The International Cycling Union (UCI) has expanded the Women’s WorldTour for its third season in 2018 with the addition of new events in Belgium, Spain and China.
The UCI said it considered a “significant number” of applications but has elected to select the Trois Jours de La Panne (Belgium), the Bira Emakumeen (Spain) and Tour of Guangxi (China).
In addition to the men’s event, organised since 1977, the women’s Trois Jours de La Panne is a new one-day race in the West Flanders region. Benefitting from the infrastructure in place for the men’s race but featured on its own day on March 22, the event will also be broadcast live on television and further strengthens the women’s Classics calendar.
The Emakumeen Euskal Bira is a four-stage race held in the Basque region of Spain. It has been held annually since 1988 and will take its place on the Women’s World Tour on May 19-22.
As part of the wide-reaching partnership signed at the end of 2016 with the Wanda Sports division of Chinese conglomerate Dalian Wanda to develop cycling in China, the one-day Tour of Guangxi will be held on October 21 next year.
The three events add another six days of competition to an expanding series. From nine one-day races in 2015, the Women’s WorldTour will comprise 23 events and 52 days of racing in 2018.
UCI vice-president and president of the Women’s Commission, Tracey Gaudry, said: “All these developments show the scale of progress we are now seeing in women’s road cycling with three new events coming to complement the already established global narrative of the UCI Women’s WorldTour, greater broadcast exposure and social media cut-through.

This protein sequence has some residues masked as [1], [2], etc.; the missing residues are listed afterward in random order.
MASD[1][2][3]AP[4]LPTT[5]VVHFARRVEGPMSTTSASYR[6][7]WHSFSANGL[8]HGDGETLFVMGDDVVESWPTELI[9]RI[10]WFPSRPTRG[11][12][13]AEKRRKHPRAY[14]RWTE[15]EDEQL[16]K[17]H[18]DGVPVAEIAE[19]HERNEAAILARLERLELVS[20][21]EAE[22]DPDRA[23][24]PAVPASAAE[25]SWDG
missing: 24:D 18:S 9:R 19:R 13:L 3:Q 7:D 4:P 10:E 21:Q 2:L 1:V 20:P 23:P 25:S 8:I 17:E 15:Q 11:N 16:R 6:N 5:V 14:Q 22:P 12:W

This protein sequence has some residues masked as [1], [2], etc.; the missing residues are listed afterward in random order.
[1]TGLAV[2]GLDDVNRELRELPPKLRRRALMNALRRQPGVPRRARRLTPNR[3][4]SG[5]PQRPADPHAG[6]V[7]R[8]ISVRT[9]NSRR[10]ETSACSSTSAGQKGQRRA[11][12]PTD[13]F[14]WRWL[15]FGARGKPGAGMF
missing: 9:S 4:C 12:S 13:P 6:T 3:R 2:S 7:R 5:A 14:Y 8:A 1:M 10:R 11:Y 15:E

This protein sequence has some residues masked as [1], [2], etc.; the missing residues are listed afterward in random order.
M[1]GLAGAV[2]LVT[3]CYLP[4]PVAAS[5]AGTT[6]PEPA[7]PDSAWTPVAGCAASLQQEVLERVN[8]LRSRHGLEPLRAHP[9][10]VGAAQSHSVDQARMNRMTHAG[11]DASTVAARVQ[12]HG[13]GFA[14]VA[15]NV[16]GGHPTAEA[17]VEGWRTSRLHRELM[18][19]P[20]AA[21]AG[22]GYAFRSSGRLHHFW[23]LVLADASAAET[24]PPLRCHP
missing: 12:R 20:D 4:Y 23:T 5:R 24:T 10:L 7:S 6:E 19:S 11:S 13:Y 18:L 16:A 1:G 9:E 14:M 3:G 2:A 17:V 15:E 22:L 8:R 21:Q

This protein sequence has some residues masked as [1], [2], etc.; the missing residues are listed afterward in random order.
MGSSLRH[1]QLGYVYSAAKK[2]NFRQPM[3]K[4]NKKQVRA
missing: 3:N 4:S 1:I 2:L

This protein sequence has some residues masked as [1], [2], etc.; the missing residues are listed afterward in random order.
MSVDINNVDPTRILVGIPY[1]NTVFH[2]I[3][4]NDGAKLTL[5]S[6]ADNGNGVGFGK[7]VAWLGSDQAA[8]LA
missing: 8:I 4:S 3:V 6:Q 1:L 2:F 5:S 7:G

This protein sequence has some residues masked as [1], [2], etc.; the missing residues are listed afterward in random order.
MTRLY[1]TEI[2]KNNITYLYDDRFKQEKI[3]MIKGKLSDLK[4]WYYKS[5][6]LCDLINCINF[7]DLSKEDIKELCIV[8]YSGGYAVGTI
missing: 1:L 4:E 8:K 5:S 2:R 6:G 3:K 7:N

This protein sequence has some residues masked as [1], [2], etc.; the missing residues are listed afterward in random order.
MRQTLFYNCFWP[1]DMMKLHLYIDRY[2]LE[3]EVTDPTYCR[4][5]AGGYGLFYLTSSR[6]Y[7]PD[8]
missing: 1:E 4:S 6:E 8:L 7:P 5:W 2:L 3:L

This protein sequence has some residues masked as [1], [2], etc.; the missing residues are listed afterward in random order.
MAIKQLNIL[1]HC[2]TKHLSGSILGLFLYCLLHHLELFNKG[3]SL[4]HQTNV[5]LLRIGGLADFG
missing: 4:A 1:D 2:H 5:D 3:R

“A huge amount has been achieved over the past two seasons in collaboration with race organisers, teams, riders, partners and media, and I’m confident that this journey of progress will continue in the season ahead.”
Brian Cookson, who is seeking re-election as UCI president, added: “Promoting women’s cycling has always been one of my priorities, and I’m particularly pleased to see the significant progress that has been made on this front over the last few years.
“The fact that so many more cities and countries want to host races, and that women riders are starting to get the recognition they deserve, is proof that our strategy is working. Of course, there is still more to be done and women’ cycling will certainly remain one of my core priorities in the years ahead.”